“Go out and make a difference”
Florida A&M University, a historically black university in Tallahassee, used the graduation ceremony to share the news that they were covering everyone’s annual fees, totaling an estimated cost of $ 16 million.
“It’s an indication of our commitment to student success and our hope that your time on ‘The Hill’ has been transformative as you face the challenges of the day, get out there and make a difference,” Larry Robinson, president of the university said in a statement.
The money for the fees came from the federal CARES law, which was passed in March 2020, at the start of the Covid-19 pandemic.
The university‘s vice president of student affairs, William E Hudson Jr, said it had been a “difficult year” for the school.
âClearing student account balances from the previous school year was a way to put into practice our motto ‘Excellence with Benevolence’ in supporting students and their families during the COVID-19 pandemic,â he said. -he declares.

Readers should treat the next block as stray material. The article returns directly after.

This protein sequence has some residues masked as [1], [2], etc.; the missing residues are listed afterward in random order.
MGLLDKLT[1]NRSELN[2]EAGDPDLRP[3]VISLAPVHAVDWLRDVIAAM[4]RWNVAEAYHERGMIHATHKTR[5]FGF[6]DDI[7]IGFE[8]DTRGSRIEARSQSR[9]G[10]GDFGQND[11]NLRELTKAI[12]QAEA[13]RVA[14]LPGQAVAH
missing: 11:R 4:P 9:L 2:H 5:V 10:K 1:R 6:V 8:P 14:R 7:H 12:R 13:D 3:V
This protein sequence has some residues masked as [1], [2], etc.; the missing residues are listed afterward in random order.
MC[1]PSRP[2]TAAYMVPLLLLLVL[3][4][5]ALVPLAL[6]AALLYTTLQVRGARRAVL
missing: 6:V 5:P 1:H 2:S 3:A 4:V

âIt keeps them from having to take out loans to pay off their outstanding balance. It has been a difficult year for our students and their families.
It is not the first historically black university to apply federally allocated funds from the CARES Act to waive tuition fees.
Clark University in Atlanta, Georgia said it plans to do the same for the period from spring 2020 to summer 2021. They shared a letter from University President George T French on Twitter on the 25th. July.
“Thanks to unprecedented federal funding through the CARES Act and the Higher Education Relief Fund, Clark University Atlanta is clearing student account balances for the academic terms of Spring 2020, Summer 2020, Fall 2020, spring 2021 and summer 2021, “the tweet read.
They also used the money to reimburse room and board costs, provide 4,000 laptops for students, and purchase wifi hotspots for students who have trouble connecting to the internet while studying at distance.
Ohio’s Wilberforce University laid out plans to write off student debt for graduates in 2020 and 2021. They used a combination of federal money and other funding.
School president Elfred Anthony Pinkard said in a declaration: “As these graduates begin their lives as responsible adults, we are honored to be able to give them a fresh start by relieving their student debt to the university.”